“As the traveler who has once been from home is wiser than he who has never left his own doorstep, so a knowledge of one other culture should sharpen our ability to scrutinize more steadily, to appreciate lovingly, our own.” ~Margaret Mead
I’ve come to the conclusion that Italians would likely, at their first encounter with Asian–and specifically Taiwanese–culture, find it barbaric. Maybe “barbaric” is too strong of a term. And maybe it’s not just Italians, but might be shared by all Europeans. And I don’t think they would find it barbaric in a snobbish sort of way, but due to the different values that each culture places on different things, I’m pretty sure that an Italian traveling to Taiwan would have some things to reconcile with culturally. But then, isn’t that what culture shock is for everyone? Even so, there are some things that jump out as significant cultural differences:
1. The concept of face. If Italians have a problem with you or something you do, they tell you. They don’t worry about how much it might humiliate you in front of other people. If you’re wrong, face it. They don’t internalize the problems and hold the grudges for eternity, waiting for the other person to give in so that they don’t lose face (still, you do have the feuding families like the Montagues and Capulets of Verona, or the Fillipeschis and Monaldeschis of Orvieto…). In Asia, on the other hand, it’s all about face and how you appear to other people. If you make someone look bad in front of other people, you’re in trouble. It’s a far different type of honor-society. So, Italians would likely find Taiwanese people obnoxiously cryptic, whereas Taiwanese would find Italians very rude.
2. Asia on the whole would feel uncomfortably dirty to an Italian. Not that everything’s perfectly clean here, but it’s a different kind of clean. It’s not germless, but there’s not really dust sitting around. There are public garbage cans (which don’t exist in Taiwan anymore due to recycling laws). The rumors says that Italian grandmothers sweep their house up to four or five times a day to make sure that it’s clean. When the normal color for the sky in Taiwan is a muted gray due to the pollution level, it’s impossible to even try to keep anything that clean. Dust and smog coat nearly everything. Walking through a market in Taiwan, anyone unfamiliar with one would see it as highly unsanitary with fish being gutted just behind the counter and fallen vegetables getting ground into the floor. There are markets in Italy, but not quite the same.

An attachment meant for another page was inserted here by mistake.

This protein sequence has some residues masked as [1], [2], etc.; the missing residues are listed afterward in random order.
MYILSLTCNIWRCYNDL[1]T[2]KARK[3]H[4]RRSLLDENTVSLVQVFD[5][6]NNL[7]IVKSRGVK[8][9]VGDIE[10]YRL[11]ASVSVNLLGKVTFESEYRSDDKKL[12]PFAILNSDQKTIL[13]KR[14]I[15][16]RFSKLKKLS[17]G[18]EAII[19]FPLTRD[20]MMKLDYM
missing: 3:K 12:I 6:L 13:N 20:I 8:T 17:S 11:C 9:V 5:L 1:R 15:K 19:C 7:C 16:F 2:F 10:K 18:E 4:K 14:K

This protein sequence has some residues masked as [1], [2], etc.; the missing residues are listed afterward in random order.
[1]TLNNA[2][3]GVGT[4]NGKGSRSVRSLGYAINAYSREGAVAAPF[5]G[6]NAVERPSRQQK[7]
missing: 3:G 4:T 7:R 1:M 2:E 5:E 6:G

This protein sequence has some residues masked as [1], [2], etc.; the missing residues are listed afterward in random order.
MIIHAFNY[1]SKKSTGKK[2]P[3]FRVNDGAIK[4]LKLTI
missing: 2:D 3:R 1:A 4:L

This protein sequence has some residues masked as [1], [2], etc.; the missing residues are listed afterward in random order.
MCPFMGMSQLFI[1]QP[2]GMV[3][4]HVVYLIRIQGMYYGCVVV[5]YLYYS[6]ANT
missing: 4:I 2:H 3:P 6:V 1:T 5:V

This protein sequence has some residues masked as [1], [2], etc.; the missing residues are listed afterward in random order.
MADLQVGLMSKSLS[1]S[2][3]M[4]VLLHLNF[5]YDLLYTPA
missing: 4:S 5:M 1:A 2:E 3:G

3. Overall, I think that Italians and Taiwanese people have very different senses of timing. On the surface, their concept of time looks the same–if you say something will start at 10:30, it likely won’t start until 10:40 or 10:45. However, these two cultures differ when it comes to the idea of immediacy and waiting. In Taiwan, the mentality is that “I am going to get to where I want to go as fast as I can and no one’s going to stop me.” The result? Crazy taxi drivers, high speed rail system, psycho street driving. Italians will get there…eventually. Granted, they still go places with a purpose, but there’s not as much focus on the individual getting to the place as in Asia.
4. Finally, I can’t disregard the food. I love the food in both places, but I think that Italians would be taken aback by the way that food is fast in Taiwan, fried in all kinds of unhealthy things. Food is not an art there in the same way that it is here. Plus, in Italy you typically don’t find things like fish eyes as a delicacy and chicken heads still in tact. Everything has been carefully cut up and prepared.
This is not to say that one of these cultures is better, and it’s not to say that something used to one culture would not be able to be comfortably in the other. But it’s the inflexibility of the cultural mindset that gives rise to the idea that one culture is better than another. Such a mindset resulted in the wiping out of entire civilizations in some cases, like when the Europeans landed in the Americans and proceeded to push back and take advantage of the natives, or when Rome started expanding its empire and taking over other, smaller groups of people. It’s not with a mindset of superiority that we should go an engage other cultures, but a mindset of what we can learn from them.